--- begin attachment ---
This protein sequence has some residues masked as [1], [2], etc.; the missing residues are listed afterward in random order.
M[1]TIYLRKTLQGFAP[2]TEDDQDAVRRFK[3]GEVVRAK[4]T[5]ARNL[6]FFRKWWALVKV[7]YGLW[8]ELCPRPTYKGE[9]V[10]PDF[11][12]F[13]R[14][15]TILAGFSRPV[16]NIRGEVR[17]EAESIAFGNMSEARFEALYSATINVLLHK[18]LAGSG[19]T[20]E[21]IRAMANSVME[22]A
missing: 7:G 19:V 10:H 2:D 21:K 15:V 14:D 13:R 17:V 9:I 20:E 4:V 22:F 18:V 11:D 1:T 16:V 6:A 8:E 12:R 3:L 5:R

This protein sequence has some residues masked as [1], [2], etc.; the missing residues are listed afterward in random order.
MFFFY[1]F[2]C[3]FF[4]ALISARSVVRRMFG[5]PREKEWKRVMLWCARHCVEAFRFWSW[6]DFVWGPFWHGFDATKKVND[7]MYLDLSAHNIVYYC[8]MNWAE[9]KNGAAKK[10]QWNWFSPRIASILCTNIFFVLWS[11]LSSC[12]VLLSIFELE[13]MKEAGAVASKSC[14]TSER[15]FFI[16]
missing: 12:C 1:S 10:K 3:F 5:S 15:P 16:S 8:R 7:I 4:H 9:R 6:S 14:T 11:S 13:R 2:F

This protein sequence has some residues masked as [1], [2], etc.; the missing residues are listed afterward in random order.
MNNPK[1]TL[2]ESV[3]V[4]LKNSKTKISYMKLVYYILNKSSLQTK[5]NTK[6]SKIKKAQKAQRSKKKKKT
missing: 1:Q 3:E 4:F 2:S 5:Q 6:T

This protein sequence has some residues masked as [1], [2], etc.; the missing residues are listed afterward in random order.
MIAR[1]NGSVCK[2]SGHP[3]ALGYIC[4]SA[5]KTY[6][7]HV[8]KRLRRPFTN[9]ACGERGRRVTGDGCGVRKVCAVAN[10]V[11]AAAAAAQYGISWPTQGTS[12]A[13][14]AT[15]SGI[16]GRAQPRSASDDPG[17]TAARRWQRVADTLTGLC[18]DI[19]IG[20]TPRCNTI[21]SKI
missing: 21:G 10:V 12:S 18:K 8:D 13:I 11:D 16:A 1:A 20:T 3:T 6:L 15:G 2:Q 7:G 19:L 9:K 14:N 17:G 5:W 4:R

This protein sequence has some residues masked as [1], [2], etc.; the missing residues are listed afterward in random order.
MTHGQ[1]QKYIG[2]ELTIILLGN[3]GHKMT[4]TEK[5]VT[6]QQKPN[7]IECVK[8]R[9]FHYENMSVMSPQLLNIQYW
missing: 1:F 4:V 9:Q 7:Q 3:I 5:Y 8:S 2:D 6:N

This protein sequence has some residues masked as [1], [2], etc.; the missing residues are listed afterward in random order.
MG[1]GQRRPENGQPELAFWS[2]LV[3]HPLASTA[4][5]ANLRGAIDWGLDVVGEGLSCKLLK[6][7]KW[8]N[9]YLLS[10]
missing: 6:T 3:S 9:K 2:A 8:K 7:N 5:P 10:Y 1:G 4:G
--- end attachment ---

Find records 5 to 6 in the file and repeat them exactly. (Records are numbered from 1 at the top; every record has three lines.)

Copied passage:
This protein sequence has some residues masked as [1], [2], etc.; the missing residues are listed afterward in random order.
MTHGQ[1]QKYIG[2]ELTIILLGN[3]GHKMT[4]TEK[5]VT[6]QQKPN[7]IECVK[8]R[9]FHYENMSVMSPQLLNIQYW
missing: 1:F 4:V 9:Q 7:Q 3:I 5:Y 8:S 2:D 6:N

This protein sequence has some residues masked as [1], [2], etc.; the missing residues are listed afterward in random order.
MG[1]GQRRPENGQPELAFWS[2]LV[3]HPLASTA[4][5]ANLRGAIDWGLDVVGEGLSCKLLK[6][7]KW[8]N[9]YLLS[10]
missing: 6:T 3:S 9:K 2:A 8:K 7:N 5:P 10:Y 1:G 4:G